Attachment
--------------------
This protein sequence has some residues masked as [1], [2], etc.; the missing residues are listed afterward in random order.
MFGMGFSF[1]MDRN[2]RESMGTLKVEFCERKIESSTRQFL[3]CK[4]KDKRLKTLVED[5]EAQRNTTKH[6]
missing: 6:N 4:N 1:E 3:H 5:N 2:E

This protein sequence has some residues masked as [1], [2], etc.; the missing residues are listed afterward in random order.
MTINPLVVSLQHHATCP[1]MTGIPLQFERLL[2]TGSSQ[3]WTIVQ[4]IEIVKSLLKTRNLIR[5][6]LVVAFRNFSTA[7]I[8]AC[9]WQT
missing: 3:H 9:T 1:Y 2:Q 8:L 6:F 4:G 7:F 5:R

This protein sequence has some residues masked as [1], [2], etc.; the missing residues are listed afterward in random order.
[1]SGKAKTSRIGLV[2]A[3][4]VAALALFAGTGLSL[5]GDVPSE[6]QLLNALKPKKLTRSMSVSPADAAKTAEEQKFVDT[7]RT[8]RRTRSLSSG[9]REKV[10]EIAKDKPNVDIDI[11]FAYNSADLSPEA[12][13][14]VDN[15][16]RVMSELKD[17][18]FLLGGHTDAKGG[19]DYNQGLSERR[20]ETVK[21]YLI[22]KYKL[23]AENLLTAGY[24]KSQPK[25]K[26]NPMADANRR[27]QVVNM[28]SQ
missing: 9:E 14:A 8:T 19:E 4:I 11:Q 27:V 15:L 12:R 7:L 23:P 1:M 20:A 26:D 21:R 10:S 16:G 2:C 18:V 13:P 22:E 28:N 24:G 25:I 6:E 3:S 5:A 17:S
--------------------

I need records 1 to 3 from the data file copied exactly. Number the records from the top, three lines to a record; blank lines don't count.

This protein sequence has some residues masked as [1], [2], etc.; the missing residues are listed afterward in random order.
MFGMGFSF[1]MDRN[2]RESMGTLKVEFCERKIESSTRQFL[3]CK[4]KDKRLKTLVED[5]EAQRNTTKH[6]
missing: 6:N 4:N 1:E 3:H 5:N 2:E

This protein sequence has some residues masked as [1], [2], etc.; the missing residues are listed afterward in random order.
MTINPLVVSLQHHATCP[1]MTGIPLQFERLL[2]TGSSQ[3]WTIVQ[4]IEIVKSLLKTRNLIR[5][6]LVVAFRNFSTA[7]I[8]AC[9]WQT
missing: 3:H 9:T 1:Y 2:Q 8:L 6:F 4:G 7:F 5:R

This protein sequence has some residues masked as [1], [2], etc.; the missing residues are listed afterward in random order.
[1]SGKAKTSRIGLV[2]A[3][4]VAALALFAGTGLSL[5]GDVPSE[6]QLLNALKPKKLTRSMSVSPADAAKTAEEQKFVDT[7]RT[8]RRTRSLSSG[9]REKV[10]EIAKDKPNVDIDI[11]FAYNSADLSPEA[12][13][14]VDN[15][16]RVMSELKD[17][18]FLLGGHTDAKGG[19]DYNQGLSERR[20]ETVK[21]YLI[22]KYKL[23]AENLLTAGY[24]KSQPK[25]K[26]NPMADANRR[27]QVVNM[28]SQ
missing: 9:E 14:A 8:T 19:E 4:I 11:Q 27:V 15:L 12:R 7:L 23:P 1:M 20:A 26:D 21:R 10:S 16:G 2:C 18:V 13:P 22:E 28:N 24:G 25:I 6:E 3:S 5:A 17:S